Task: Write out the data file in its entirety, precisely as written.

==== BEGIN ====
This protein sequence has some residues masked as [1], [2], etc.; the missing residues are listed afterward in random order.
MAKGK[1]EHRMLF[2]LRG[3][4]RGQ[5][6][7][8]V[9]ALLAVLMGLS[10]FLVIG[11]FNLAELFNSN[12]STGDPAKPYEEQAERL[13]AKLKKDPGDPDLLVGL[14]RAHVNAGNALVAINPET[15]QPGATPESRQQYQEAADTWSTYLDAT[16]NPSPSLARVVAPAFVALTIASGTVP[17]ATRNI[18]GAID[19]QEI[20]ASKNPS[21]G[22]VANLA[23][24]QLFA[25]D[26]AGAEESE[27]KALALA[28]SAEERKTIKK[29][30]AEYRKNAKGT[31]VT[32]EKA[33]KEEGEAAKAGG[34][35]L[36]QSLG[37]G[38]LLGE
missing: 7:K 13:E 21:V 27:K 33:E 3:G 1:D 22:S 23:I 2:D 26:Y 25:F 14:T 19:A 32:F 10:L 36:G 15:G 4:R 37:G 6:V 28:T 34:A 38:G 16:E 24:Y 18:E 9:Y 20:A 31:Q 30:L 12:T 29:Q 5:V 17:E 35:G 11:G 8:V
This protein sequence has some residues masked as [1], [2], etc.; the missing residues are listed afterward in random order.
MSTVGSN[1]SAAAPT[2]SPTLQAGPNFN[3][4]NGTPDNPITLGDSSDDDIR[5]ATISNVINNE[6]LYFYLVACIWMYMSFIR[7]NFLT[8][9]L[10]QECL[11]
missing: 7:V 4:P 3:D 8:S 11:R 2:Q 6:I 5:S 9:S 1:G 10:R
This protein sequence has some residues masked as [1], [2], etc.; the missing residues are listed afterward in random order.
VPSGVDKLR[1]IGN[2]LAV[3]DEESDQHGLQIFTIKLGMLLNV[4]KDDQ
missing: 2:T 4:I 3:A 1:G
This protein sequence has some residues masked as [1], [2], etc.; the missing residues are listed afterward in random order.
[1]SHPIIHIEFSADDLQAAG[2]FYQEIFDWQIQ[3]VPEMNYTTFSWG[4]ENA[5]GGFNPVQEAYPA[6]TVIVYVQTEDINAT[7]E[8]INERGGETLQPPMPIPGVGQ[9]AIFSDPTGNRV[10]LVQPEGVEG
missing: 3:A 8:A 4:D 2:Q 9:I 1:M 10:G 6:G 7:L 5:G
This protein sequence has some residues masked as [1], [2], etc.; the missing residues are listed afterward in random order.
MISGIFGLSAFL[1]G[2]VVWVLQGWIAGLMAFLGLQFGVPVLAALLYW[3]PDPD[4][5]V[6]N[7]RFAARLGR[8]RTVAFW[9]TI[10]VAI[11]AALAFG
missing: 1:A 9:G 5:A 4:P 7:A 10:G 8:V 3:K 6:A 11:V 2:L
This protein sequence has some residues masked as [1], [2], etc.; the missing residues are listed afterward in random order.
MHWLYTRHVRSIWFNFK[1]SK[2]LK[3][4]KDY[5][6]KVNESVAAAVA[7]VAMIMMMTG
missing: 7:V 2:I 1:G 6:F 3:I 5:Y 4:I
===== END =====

This protein sequence has some residues masked as [1], [2], etc.; the missing residues are listed afterward in random order.
MAKGK[1]EHRMLF[2]LRG[3][4]RGQ[5][6][7][8]V[9]ALLAVLMGLS[10]FLVIG[11]FNLAELFNSN[12]STGDPAKPYEEQAERL[13]AKLKKDPGDPDLLVGL[14]RAHVNAGNALVAINPET[15]QPGATPESRQQYQEAADTWSTYLDAT[16]NPSPSLARVVAPAFVALTIASGTVP[17]ATRNI[18]GAID[19]QEI[20]ASKNPS[21]G[22]VANLA[23][24]QLFA[25]D[26]AGAEESE[27]KALALA[28]SAEERKTIKK[29][30]AEYRKNAKGT[31]VT[32]EKA[33]KEEGEAAKAGG[34][35]L[36]QSLG[37]G[38]LLGE
missing: 7:K 13:E 21:V 27:K 33:E 3:G 1:D 22:S 23:I 2:D 26:Y 25:F 14:T 19:A 32:F 10:L 36:G 15:G 4:R 37:G 6:V 28:T 34:A 38:G 16:E 24:Y 18:E 9:Y 20:A 31:Q 30:L 12:T 29:Q 5:V 17:E 35:G 11:G 8:V
This protein sequence has some residues masked as [1], [2], etc.; the missing residues are listed afterward in random order.
MSTVGSN[1]SAAAPT[2]SPTLQAGPNFN[3][4]NGTPDNPITLGDSSDDDIR[5]ATISNVINNE[6]LYFYLVACIWMYMSFIR[7]NFLT[8][9]L[10]QECL[11]
missing: 7:V 4:P 3:D 8:S 11:R 2:Q 6:I 5:S 9:S 1:G 10:R
This protein sequence has some residues masked as [1], [2], etc.; the missing residues are listed afterward in random order.
VPSGVDKLR[1]IGN[2]LAV[3]DEESDQHGLQIFTIKLGMLLNV[4]KDDQ
missing: 2:T 4:I 3:A 1:G
This protein sequence has some residues masked as [1], [2], etc.; the missing residues are listed afterward in random order.
[1]SHPIIHIEFSADDLQAAG[2]FYQEIFDWQIQ[3]VPEMNYTTFSWG[4]ENA[5]GGFNPVQEAYPA[6]TVIVYVQTEDINAT[7]E[8]INERGGETLQPPMPIPGVGQ[9]AIFSDPTGNRV[10]LVQPEGVEG
missing: 3:A 8:A 4:D 2:Q 9:I 1:M 10:G 6:G 7:L 5:G
This protein sequence has some residues masked as [1], [2], etc.; the missing residues are listed afterward in random order.
MISGIFGLSAFL[1]G[2]VVWVLQGWIAGLMAFLGLQFGVPVLAALLYW[3]PDPD[4][5]V[6]N[7]RFAARLGR[8]RTVAFW[9]TI[10]VAI[11]AALAFG
missing: 1:A 9:G 5:A 4:P 7:A 10:G 8:V 3:K 6:A 11:V 2:L
This protein sequence has some residues masked as [1], [2], etc.; the missing residues are listed afterward in random order.
MHWLYTRHVRSIWFNFK[1]SK[2]LK[3][4]KDY[5][6]KVNESVAAAVA[7]VAMIMMMTG
missing: 7:V 2:I 1:G 6:F 3:I 5:Y 4:I